I appreciate what you are saying with this sentence, but I am not doing so. I am simply pointing out a way in which the word is already being used in (admittedly somewhat specialized) English-language and non-Christian contexts.

"Did Greek speaking worshipers of Zeus refer to Christians as antinomian?"

Of course they didn't use the word, because—be it of Greek origin or not—the word was not coined until the 16th century by Martin Luther, in reference to Johannes Agricola.

"Once again cultural limits keep 'certain' words from being borrowed or we would just be speaking Greek won't we?"

Perhaps, but the fact is that this word has been borrowed into English for non-Greek and non-Christian concepts. To attempt to limit an article to a certain context and deny reference to other contexts in which that word is used veers pretty close to violating WP:NPOV.

"why are you not then re-enforcing the words pedigree with your edits instead of treating as a general term? I mean you can't have it both ways because by forcing it you are creating confusion."

I wish you had expressed this sentence in a clearer way, as I can't quite get at the meaning of it. If you are wondering why I didn't just immediately edit the article to include non-Christian contexts, it was partly out of consideration and wanting to get other views (such as your own) on any possible additions before just implementing them, and partly out of perfectionism and not wanting to put the relevant information directly into the article until it could be shaped, written, and referenced first (which, of course, takes time). If this was not what you were saying with the above sentence, then please clarify what you meant.

"But this is the same line of thinking or logic you are using to hijack Greek Christian terms and using them superimposed onto hindu and buddhist terms."

Again, I'm not the hijacker here, as that particular action was carried out quite a while ago. Moreover, I think "hijack" is a pretty excessive term inasmuch as using the term "antinomian" in an additional (i.e., non-Christian) context does not, in fact, shatter its meaning in the Christian context—so long, of course, as one is always careful to point out whatever differences, be they subtle or obvious, do exist. And again, there may well be no explicit Hindu or Buddhist term used to refer, within the respective faiths, to the ideas contained in "antinomian".

"People here don't hang out in Greece and if they did they would not got to Greek people and say things like antinonimianism is the word for lawlessness, now would they? Would they say to a Greek, "hey those Turkeys on Cyprus are antinomianal"? Of course they would not. Because it would be wrong. But they would if they followed the way YOU are depicting the cultural understanding of the word, then such behavior would be completely proper."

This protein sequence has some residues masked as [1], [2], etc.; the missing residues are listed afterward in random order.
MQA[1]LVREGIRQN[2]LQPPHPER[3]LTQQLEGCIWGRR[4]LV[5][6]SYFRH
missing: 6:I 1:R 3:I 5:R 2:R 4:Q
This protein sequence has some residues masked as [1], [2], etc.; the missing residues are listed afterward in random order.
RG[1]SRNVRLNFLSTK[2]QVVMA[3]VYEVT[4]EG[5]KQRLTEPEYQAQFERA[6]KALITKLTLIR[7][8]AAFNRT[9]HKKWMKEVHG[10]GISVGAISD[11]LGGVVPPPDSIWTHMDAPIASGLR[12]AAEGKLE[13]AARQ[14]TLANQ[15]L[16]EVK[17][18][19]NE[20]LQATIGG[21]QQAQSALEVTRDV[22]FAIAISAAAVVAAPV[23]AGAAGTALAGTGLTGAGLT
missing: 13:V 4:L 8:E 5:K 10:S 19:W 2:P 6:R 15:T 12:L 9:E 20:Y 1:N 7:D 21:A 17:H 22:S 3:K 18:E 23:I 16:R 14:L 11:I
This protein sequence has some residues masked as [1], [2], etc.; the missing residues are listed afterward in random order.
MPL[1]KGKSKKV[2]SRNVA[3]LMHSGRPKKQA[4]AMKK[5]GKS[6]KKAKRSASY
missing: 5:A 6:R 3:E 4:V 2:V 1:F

No, they would not. My line of thinking would not lead to that at all. The adjective "antinomian" (again, in its non-Christian contexts, if you will momentarily forgive me for using it as such) refers to a tendency within a specific religion to deliberately and openly flout some or all of that religion's articles of faith. To use it outside of a religious context would be incorrect, and to use it to refer to someone of an entirely different faith would also be incorrect. But if, say, an American Theravadin Buddhist were to point to Yunmen's reference to the Buddha as a "dried shit-stick" and say, "Hey! That's antinomian!", he or she would be using the word entirely correctly, as could be attested by scores of (admittedly less colloquial) references.

"Or since you know so much about the word tell me how do the Greeks use it?"

As you point out, this is the English Wikipedia, and so how the Greeks may or may not use the word is not wholly relevant; the word is used in English, as already pointed out, in both Christian contexts (which would presumably be somewhat akin to how a Greek person might use the term, though I honestly don't know) and non-Christian contexts (about which I do know). (I'm sure, incidentally, that I have just convinced you somehow that I have a "lack of respect for Greek culture"; so be it.)

"Oh and could you stop editing out that Greek cultural usage out of the article under the guise of global word usage and understanding. Pretty please. It's a Greek word why can not it's Greek understanding be posted? I mean I am sorry the words pedigree is getting in the way of your global agenda and all."